As Industrials designers we're always about the details - especially when it comes to renderings - enter the RSE (Round Sharp Edges) option in PV2013 (I wanted to call it cosmetic fillet, but hey, that kinda is already taken.) No product really has perfectly sharp edges, so why should we stand for renderings that look that way? When used subtly, this can make renderings look a whole lot more realistic and also provide some opportunity for Bloom.
So with every SW2013 appearance, you now have the option under the Illuminations tab of the advanced Appearance PropertyManager to set the "Round Sharp Edges" value (set to Zero by default.) Setting the value to somewhere between .02 to .05 inch will truly enhance your product renderings, allowing highlighting to catch the edges. Can you see the difference between the two renderings below?
The key is to don't over do it; this is only works well if you use it as the nominal radius or the small break on metal parts.
Now if that were not enough consider this; how many of you have struggled with putting fillets on embossed or debossed graphics? I know I have - especially with artwork coming from Adobe Illustrator. Because of the minimum curvature in the profile of characters, many times it is simply impossible to round the edges of 3D graphics; that is till now. In the example below, I opened an adobe illustrator for this Porsche Carrera logo artwork. I knew right off the bat there was no way I was going to be able to apply a fillet to the top edge of this raised 3D graphic, but by setting RSE in the appearance of this chrome material to .080 inch it suddenly is transformed! Check out the following before and after:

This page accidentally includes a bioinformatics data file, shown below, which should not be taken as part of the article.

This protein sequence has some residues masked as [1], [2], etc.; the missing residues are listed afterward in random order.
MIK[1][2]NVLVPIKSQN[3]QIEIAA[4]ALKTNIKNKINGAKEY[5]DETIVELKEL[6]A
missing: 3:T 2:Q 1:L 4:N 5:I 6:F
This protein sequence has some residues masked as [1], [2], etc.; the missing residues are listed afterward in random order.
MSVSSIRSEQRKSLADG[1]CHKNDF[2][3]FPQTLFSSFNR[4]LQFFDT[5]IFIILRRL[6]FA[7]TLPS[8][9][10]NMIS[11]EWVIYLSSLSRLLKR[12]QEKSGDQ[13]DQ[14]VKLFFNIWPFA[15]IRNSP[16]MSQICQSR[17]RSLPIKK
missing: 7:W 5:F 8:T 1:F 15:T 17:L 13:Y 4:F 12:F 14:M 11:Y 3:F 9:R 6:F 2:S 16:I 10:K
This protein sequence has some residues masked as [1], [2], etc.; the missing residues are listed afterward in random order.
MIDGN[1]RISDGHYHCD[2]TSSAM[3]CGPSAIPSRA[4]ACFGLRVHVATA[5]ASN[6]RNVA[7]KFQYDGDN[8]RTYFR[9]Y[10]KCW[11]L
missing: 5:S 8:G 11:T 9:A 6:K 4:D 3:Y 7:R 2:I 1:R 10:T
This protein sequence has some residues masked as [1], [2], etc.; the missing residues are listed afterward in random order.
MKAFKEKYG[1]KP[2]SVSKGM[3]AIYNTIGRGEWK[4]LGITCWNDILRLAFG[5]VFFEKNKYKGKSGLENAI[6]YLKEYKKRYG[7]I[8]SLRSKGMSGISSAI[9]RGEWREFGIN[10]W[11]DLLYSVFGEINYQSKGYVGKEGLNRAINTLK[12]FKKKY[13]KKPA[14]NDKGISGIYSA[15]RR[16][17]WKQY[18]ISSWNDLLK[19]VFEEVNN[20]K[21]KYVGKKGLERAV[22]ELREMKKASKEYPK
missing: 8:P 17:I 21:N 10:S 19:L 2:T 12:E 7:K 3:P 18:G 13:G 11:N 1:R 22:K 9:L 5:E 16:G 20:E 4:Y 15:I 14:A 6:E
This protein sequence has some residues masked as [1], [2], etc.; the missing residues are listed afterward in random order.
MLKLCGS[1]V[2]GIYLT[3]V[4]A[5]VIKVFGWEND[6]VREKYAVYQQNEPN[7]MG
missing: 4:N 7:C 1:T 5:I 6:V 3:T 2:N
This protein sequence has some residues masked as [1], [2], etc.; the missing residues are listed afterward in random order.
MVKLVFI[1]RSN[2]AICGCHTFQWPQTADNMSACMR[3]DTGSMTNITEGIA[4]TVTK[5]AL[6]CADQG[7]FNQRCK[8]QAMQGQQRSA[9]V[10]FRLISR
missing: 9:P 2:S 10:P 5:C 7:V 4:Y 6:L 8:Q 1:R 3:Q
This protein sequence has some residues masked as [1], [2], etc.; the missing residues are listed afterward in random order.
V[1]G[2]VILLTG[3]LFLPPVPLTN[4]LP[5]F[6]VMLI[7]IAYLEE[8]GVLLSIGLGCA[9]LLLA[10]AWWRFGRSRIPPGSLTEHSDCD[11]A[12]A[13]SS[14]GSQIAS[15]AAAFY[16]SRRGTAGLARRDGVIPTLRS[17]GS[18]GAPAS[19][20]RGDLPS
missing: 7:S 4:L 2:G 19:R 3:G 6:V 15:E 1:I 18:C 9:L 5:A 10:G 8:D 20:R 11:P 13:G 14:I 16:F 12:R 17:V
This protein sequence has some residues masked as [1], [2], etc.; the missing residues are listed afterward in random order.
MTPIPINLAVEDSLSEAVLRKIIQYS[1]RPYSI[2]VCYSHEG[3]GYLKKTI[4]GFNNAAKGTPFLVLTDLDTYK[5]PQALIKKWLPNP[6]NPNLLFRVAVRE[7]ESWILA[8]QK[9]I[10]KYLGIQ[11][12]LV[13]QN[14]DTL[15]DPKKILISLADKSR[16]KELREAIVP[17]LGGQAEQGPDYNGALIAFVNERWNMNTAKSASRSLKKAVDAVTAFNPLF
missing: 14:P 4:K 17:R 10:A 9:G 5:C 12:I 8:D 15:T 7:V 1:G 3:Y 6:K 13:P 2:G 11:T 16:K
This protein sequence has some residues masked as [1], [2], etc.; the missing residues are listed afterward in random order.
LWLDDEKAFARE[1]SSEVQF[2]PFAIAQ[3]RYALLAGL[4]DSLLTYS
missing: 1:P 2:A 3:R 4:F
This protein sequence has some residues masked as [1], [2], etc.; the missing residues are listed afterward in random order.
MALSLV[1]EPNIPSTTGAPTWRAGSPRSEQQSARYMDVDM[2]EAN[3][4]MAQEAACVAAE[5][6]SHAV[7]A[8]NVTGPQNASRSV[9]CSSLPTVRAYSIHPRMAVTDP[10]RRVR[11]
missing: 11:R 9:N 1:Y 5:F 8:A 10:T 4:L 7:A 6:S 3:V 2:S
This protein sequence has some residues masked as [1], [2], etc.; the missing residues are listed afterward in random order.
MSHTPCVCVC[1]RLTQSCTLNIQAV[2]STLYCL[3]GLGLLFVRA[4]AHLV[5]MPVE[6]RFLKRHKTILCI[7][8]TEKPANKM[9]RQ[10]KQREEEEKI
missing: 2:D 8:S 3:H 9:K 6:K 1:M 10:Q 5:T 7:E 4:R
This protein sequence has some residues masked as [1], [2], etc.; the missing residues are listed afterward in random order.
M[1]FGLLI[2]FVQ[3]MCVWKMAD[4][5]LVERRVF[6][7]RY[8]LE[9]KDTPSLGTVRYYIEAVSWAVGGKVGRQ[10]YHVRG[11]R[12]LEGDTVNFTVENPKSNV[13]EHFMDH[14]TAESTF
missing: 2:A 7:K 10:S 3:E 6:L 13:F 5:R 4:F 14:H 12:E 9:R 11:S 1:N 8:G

Adobe Illustrator artwork opened into SolidWorks and extrude up-to-offset-from body surface
Same artwork, same feature, but changing the chrome appearance RSE to .080 inch
Now I have to eat my words, (and I know that Ron is grinning at me right now when he reads this) because a number of us argued whether to put the setting for this in the appearance or make it a global setting. Well, I'm glad now that we left it on a per-appearance-wise basis because for an example like above, it sure comes in handy!
That's it... Pretty simple huh? If it comes to it, consider the Round Sharp Edges as a Feature, next time you need to accomplish the seemingly impossible fillet feature. And like any good Industrial Designer/perfectionist, I won't stop at where we're at...perhaps the enhancement for 2014 would be to distinguish between inner corners and outer corners